Wednesday, February 10, 2010

How Long Does it Take to Tell a Story?

Somewhere along the line, I read that a YA book by a first-time author should never be more than 80,000 words. I think it had something to do with the cost of publishing verses the risk of the unknown, as well as the (apparent) ideal length an average young-adult wants to read.

So, always keen to take on good advice, I've tried to keep to this length in all my writing, and have usually managed to come in almost exactly on target (by dumb luck rather than careful planning, I can promise).

But then recently I've read two books by first-time authors that are more in the region of 200,000 words. The first is Wounded Guardian, by Duncan Lay (well worth a visit to his blog, he gives some great advice), and the second is book 1 of the Monster Blood Tattoo series. Perhaps the 80K rule is one of those things that generally applies, but can sometimes be broken.

For me, though, I've always been comfortable with the 80,000 word target. I think if I tried to write something bigger than that, I'd probably end up fluffing it out with unnecessary detail and would only bore the daylights out of the reader, rather than adding anything of value. Perhaps that's just my style, or perhaps that's the length of book that I prefer as a reader (not to take away from either of the excellent titles referenced above).

Or perhaps it's the nightmare of having to edit a 200,000 word manuscript. I'm finding 80,000 words challenging enough as it is!


  1. My Goblin Bros novel is only going to be about 60k words. *g*

    I think it just depends on the kinds of stories you like to write. I prefer writing (and reading) fairly fast-paced stuff that sticks to one or two POV characters and has a ticking time bomb in the background (none of these years-spanning quests, laugh). Most of the longer novels I pick up have multiple POV characters (I usually don't care for half of them) and take place over months or years (I get bored during the sections where nothing plot-significant is happening).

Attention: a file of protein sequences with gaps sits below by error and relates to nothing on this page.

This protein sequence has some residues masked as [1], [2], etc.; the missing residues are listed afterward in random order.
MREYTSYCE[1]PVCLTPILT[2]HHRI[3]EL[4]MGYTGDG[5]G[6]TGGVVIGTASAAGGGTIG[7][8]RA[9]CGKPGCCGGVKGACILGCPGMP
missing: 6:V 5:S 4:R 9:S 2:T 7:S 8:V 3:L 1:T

2. Hi Lindsay,

    That's an interesting comment about longer novels having multiple POV. I usually write in one person's POV, but I notice the longer book I'm reading is omniscient multiple POV. I guess if you're getting into so many people's heads, and you have an omniscient narrator who can give unlimited information about the world, there's a lot more scope to write a bigger book.

    I think it also has something to do with how quick a reader you are. I'm shockingly slow, so I can still get my money's worth out of an 80K book, whereas others would read it in a few hours.

  3. 80,000 is a challenge for me too. I think if the story grabs some agents/publishers they overlook the numbers by a few hundred.

  4. Hi Glynis,

    I've noticed a few agents say that they stop reading a query if the wordcount is too high (or low). But I think you're right - if they found one they loved they'd probably overlook word count. Either that or work with the author to cut it down a bit.

  5. I believe so long as you don't go over the dreaded 120,000, you're okay on word count. Really, 70,000-80,0000 is fine for a story. A story with elaborate world-building may run higher or like Lindsay says, one of those multiple POV novels that spans "generations."

    However, I wouldn't try pawning anything higher than 120,000 and that would be for an adult novel. Even so, something as vast as Drood or Under the Dome have turned me off due to the sizes of the novels. Maybe later, but right now, I just don't have the patience to sit down with something that elaborate (and this from a major Stephen King fan).

    Good article, Peter.